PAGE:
One approach has been the gospel indicative approach, which in its extreme seems to emphasize that sanctification entirely or almost exclusively involves the work of God, where our only “role” is to remember and re-believe what God has already done for us in the gospel (gospel indicatives). The other approach has been labeled the gospel imperative approach, which in its extreme seems to emphasize that sanctification, while always initially the work of God, primarily involves our active effort to change as we obey the commands of God (gospel imperatives). P.254

As you think through these theological issues you will come to realize what a enormous difference it makes in how a person counsels, disciples and preaches. Have you ever heard someone preach but they rarely emphasized the work of Jesus Christ on the cross and how it sustains and empowers us? Great recipe for burnout and fatigue. Or, the preaching that continually points to the cross and our justification but never goes on to explain how we put off our old self and put on the new (Ephesians 4:22-24)? Great recipe for confusion when it comes to living out our faith in everyday life. For my money there needs to be a balance. A balance, I believe, that we see in Scripture between the indicatives and the imperatives.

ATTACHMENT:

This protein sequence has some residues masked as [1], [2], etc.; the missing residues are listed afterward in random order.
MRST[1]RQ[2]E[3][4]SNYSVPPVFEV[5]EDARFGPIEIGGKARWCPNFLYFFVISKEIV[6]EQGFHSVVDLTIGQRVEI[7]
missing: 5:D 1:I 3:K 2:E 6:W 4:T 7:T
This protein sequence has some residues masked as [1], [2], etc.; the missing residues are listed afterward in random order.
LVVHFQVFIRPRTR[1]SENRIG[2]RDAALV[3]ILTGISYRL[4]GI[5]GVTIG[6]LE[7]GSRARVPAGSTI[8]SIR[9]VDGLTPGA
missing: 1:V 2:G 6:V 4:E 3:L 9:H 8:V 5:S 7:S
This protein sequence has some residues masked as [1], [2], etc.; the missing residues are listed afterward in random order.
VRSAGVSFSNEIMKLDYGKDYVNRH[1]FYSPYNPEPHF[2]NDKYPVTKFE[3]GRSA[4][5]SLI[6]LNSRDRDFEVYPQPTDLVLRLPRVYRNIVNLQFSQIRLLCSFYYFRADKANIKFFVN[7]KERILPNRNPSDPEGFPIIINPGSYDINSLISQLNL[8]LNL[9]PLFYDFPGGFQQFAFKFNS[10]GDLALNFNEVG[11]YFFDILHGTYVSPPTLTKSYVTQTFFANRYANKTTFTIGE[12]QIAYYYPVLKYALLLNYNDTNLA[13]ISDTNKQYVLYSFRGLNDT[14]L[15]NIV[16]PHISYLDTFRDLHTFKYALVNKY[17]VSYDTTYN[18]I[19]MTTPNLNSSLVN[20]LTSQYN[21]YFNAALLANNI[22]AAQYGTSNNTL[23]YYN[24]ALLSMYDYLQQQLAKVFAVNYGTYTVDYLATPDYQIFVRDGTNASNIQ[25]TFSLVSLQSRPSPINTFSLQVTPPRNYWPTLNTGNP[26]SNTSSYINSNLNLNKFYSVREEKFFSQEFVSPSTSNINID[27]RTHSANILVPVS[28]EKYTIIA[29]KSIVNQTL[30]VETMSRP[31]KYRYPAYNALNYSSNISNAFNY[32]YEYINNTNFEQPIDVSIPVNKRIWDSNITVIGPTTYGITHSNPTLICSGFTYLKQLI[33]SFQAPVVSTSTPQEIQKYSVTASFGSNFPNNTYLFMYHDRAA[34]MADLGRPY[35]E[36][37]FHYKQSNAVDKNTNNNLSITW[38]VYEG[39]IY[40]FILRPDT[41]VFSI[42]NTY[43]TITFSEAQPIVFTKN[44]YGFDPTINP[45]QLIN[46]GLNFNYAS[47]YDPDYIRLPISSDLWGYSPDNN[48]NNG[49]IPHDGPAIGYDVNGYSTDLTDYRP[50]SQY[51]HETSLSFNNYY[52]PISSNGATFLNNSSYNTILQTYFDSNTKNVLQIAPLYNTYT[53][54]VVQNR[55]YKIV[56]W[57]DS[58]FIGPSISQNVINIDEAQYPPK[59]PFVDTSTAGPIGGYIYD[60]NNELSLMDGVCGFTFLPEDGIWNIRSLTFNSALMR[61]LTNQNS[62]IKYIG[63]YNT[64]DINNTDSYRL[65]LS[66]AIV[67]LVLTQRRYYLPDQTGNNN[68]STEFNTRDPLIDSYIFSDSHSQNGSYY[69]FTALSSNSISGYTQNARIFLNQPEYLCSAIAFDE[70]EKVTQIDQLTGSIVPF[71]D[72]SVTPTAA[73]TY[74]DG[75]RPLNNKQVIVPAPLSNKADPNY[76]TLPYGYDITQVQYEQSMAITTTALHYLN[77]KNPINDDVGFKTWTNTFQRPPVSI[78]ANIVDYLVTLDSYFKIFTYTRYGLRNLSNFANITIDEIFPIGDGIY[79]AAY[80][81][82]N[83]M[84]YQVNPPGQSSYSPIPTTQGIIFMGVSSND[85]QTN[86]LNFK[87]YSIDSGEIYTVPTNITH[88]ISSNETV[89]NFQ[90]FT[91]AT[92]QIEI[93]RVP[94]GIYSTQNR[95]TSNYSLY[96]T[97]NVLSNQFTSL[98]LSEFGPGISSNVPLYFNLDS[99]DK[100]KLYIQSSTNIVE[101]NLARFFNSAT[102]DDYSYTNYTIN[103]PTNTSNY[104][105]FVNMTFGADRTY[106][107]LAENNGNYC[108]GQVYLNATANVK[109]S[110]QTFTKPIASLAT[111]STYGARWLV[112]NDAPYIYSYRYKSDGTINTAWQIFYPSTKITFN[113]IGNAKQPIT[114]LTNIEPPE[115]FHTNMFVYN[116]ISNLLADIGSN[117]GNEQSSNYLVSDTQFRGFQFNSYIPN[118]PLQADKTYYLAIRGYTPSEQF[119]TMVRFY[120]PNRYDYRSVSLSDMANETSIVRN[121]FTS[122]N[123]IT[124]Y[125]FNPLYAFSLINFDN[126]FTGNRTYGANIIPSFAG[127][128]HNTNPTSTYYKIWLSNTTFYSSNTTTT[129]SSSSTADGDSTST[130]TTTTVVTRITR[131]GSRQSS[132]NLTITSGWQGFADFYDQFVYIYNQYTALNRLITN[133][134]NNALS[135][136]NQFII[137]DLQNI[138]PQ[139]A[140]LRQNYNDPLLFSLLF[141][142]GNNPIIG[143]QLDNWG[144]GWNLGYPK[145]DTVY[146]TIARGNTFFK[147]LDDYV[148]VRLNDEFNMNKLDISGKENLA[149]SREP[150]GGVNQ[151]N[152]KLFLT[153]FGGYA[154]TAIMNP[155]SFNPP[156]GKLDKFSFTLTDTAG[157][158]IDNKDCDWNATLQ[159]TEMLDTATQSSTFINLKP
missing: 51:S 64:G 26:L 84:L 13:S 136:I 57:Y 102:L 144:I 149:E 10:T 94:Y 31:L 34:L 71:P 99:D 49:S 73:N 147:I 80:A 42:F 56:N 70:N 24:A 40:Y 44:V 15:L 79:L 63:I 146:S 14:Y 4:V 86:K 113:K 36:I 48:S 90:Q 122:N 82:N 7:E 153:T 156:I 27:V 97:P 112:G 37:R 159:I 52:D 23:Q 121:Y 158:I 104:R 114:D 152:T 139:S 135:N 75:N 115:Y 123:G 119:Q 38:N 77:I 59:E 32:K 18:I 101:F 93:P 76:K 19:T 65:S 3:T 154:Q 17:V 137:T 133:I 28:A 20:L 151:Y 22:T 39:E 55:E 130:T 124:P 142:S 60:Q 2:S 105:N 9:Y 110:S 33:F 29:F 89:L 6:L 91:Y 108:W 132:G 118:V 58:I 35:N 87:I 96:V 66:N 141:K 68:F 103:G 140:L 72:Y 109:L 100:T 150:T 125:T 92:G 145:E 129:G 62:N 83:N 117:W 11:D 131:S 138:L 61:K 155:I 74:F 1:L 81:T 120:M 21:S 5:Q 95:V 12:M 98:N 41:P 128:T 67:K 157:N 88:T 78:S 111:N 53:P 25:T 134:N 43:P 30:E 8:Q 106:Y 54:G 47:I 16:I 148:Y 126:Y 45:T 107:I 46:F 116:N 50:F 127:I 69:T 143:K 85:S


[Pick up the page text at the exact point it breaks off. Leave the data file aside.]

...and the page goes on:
We ought to positively glory in the indicatives of the gospel. The indicatives ought to fuel our following of the imperatives. Our obedience must be grounded in the gospel. Sanctification is empowered by faith in the promises of God. We need to be reminded of our justification often and throughout our Christian lives. Our pursuit of personal righteousness will not go anywhere without a conviction that we are already reckoned positionally righteous in Christ.

The New Testament gives us commands, and these commands involve more than remembering, revisiting, and rediscovering the reality of our justification. We must also put on, put off, put to death, strive and make every effort…Yes this effort is always connected to gospel grace. But we cannot reduce effort to simply believing in justification. P. 258, Kellemen quoting Kevin DeYoung

Clearly Paul (and the collective testimony of Scripture for that matter) does not shy away from talking about effort and our need to pursue Christ. “For this I toil, struggling with all his energy that he powerfully works within me” (Colossians 1:29). “I press on toward the goal for the prize of the upward call of God in Christ Jesus (Philippians 3:14). “But I discipline my body and keep it under control, lest after preaching to others I myself should be disqualified (1 Corinthians 9:27).

Yet at the same time our “effort” must flow out of an deep understanding and gratitude for what Jesus did on the cross and the fact that our life is now hidden in him.